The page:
Glasgow City Council's Executive Committee today (5 October) gave its approval for the latest round of housing projects in Glasgow to be supported by the council's Affordable Housing Supply Programme (AHSP) for 2016/17.
The council has a budget of £67.28million for the AHSP, and this will support the delivery of 1076 affordable homes across the city, with some of the largest projects being in the Cadder, Govan, Nitshill, Parkhead and Partick areas.
While most of the AHSP budget will go towards the development of new and affordable homes in Glasgow, £2.5million has been set aside to carry out medical adaptations - such as the construction of ramps, widening of doors, lowering of kitchen work surfaces and fitting a level access shower - required for the tenants of homes managed by Registered Social Landlords (RSLs).
The 2016/17 AHSP was developed in liaison with Glasgow City Council, RSLs and private developers, and was informed by the city's Housing Strategy and Strategic Housing Investment Plan.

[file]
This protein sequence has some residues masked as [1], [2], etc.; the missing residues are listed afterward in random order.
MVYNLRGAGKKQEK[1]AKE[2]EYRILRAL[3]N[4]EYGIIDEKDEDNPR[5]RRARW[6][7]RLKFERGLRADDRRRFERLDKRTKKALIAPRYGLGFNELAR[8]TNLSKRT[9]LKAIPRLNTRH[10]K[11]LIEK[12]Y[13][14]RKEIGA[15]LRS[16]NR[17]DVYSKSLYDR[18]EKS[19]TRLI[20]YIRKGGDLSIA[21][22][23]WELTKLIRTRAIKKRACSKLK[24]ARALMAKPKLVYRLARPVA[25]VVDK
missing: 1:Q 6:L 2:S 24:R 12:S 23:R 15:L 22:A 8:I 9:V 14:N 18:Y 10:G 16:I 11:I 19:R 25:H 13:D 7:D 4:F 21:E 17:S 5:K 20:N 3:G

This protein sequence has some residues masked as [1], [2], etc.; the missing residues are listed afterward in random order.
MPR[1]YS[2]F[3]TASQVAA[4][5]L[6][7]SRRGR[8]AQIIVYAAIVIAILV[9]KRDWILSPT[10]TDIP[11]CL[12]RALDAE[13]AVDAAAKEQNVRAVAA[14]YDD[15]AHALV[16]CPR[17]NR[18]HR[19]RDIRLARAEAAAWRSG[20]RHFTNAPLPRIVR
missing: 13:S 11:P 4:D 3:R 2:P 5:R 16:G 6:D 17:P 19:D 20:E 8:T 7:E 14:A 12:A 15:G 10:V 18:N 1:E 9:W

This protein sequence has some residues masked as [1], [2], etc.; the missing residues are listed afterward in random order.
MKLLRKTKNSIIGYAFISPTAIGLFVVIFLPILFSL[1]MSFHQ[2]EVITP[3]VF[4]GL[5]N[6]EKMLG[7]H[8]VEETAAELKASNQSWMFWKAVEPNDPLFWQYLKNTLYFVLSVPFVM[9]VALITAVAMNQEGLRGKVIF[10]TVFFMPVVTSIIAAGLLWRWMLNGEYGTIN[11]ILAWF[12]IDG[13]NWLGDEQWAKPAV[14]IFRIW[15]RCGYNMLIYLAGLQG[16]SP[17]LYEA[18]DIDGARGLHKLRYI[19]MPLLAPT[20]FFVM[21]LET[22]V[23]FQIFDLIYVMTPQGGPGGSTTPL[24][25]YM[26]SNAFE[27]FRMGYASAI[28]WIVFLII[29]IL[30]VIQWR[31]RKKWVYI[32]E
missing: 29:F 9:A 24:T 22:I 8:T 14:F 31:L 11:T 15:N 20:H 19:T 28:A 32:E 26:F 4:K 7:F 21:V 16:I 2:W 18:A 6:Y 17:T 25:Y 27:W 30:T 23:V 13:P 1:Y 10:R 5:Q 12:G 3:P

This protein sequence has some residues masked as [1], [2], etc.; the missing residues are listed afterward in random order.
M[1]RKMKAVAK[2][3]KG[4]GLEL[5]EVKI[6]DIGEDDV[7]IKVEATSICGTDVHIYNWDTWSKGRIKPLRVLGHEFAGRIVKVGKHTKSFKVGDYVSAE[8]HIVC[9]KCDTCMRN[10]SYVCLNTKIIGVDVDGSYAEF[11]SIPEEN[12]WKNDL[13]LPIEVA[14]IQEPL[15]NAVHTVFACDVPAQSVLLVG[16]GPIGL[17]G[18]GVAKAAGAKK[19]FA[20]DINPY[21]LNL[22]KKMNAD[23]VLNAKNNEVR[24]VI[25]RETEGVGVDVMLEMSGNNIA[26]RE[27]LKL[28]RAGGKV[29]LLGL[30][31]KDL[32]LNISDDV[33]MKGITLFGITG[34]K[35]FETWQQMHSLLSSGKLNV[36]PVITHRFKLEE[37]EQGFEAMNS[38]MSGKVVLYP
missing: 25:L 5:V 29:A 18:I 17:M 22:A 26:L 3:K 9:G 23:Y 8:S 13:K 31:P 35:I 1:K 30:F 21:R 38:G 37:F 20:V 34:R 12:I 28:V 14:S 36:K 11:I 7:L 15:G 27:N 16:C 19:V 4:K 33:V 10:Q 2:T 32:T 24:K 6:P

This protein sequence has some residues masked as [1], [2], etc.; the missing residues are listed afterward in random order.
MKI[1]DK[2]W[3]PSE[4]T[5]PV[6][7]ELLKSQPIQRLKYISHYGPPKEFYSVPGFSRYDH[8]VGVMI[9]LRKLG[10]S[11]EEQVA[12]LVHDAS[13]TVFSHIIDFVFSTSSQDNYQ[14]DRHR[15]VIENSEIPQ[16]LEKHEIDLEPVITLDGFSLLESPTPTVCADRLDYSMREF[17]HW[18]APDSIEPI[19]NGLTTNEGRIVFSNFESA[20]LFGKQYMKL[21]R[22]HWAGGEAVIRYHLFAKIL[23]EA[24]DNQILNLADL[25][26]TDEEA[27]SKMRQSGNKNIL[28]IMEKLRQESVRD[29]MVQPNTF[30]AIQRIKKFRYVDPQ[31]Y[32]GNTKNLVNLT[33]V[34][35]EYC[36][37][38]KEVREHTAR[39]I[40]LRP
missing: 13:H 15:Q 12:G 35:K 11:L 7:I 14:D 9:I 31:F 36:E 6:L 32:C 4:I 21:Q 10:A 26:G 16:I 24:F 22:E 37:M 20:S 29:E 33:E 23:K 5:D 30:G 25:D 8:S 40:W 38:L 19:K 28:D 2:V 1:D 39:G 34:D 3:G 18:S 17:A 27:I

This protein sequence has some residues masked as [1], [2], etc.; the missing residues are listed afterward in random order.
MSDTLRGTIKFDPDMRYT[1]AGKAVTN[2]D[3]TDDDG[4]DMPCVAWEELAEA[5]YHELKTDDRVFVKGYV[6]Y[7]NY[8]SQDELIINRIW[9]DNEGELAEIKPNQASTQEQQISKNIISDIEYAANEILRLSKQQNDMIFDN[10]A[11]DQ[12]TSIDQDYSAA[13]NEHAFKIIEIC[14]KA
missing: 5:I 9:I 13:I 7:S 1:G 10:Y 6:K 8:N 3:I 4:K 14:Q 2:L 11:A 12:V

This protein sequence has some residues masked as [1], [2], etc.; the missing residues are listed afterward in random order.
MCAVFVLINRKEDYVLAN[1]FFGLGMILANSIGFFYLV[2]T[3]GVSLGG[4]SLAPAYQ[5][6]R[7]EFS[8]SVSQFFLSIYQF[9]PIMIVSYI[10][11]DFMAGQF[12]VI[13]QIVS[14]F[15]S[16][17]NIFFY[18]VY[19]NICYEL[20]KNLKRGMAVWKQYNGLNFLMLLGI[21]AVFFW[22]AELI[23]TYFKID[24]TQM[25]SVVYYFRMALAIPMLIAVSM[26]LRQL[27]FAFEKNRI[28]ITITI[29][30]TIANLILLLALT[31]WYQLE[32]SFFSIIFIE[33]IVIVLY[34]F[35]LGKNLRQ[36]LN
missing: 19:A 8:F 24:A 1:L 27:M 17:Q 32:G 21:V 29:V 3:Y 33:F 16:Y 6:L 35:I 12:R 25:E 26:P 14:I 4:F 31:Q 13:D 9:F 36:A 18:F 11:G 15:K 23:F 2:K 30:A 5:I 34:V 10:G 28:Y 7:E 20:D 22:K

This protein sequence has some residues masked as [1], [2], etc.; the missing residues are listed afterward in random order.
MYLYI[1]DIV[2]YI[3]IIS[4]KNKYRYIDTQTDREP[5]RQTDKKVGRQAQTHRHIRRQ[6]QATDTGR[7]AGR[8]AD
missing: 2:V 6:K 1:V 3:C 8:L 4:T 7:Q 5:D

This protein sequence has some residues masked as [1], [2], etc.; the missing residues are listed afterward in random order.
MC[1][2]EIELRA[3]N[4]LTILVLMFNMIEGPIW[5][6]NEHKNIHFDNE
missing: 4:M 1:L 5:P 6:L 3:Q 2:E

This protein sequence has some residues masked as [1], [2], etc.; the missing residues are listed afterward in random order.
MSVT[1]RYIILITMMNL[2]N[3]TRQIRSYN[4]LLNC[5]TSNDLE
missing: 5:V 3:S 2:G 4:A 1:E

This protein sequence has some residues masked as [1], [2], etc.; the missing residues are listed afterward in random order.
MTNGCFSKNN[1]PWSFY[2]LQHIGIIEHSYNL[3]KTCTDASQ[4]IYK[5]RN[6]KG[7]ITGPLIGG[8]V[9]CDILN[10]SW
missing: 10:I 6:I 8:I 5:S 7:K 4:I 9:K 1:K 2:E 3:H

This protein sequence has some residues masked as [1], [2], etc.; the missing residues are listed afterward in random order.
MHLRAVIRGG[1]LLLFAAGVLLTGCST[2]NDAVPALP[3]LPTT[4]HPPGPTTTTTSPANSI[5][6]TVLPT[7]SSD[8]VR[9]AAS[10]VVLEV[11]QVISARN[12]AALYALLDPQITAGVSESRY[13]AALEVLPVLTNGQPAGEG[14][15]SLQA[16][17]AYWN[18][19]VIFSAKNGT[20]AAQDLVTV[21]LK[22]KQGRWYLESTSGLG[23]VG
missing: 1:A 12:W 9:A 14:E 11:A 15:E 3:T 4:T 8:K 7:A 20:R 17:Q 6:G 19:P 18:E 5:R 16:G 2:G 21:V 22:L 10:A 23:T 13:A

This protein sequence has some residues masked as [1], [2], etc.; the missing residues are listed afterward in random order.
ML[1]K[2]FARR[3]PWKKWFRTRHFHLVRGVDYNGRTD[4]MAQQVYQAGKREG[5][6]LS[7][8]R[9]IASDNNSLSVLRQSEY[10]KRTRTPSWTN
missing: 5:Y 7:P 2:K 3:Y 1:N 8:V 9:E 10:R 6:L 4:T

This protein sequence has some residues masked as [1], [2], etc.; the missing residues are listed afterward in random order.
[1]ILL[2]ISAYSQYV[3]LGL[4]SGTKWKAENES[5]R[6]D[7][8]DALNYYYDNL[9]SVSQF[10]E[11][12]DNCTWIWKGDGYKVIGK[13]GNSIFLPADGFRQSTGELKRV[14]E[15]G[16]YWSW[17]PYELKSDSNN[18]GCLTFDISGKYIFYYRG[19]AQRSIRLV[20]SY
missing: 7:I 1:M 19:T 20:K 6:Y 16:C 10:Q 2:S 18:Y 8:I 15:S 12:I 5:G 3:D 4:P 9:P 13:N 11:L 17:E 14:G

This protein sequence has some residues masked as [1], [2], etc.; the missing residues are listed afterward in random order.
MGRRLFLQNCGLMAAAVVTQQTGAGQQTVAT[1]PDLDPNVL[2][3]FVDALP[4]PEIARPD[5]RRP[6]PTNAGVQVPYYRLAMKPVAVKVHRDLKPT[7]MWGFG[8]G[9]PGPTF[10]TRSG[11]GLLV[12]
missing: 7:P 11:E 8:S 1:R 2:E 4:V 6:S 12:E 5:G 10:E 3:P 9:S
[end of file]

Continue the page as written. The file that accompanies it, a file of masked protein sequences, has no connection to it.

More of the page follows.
The committee report on the AHSP also made reference to Glasgow City Council's strategic agreement with the Wheatley Group, which will see the council working with Glasgow Housing Association, Cube Housing Association and Loretto Housing Association on a new build programme of a further 783 homes, with the biggest developments in Cranhill, Drumchapel, Easterhouse and the Gallowgate.
Councillor Frank McAveety, Leader of Glasgow City Council, said: "One of the most striking changes in Glasgow over the past few years has been the building of thousands of high-quality affordable homes, and I am pleased to see that we will be supporting the construction of so many of these over the course of the financial year. Ensuring people and families have access to good-quality homes is one of the most important things we as a council can do, and I am determined to work with all of our partners in the public and private sectors to ensure that this happens. It should also not be forgotten that the construction of such a high number of homes creates construction jobs and benefits the city's economy."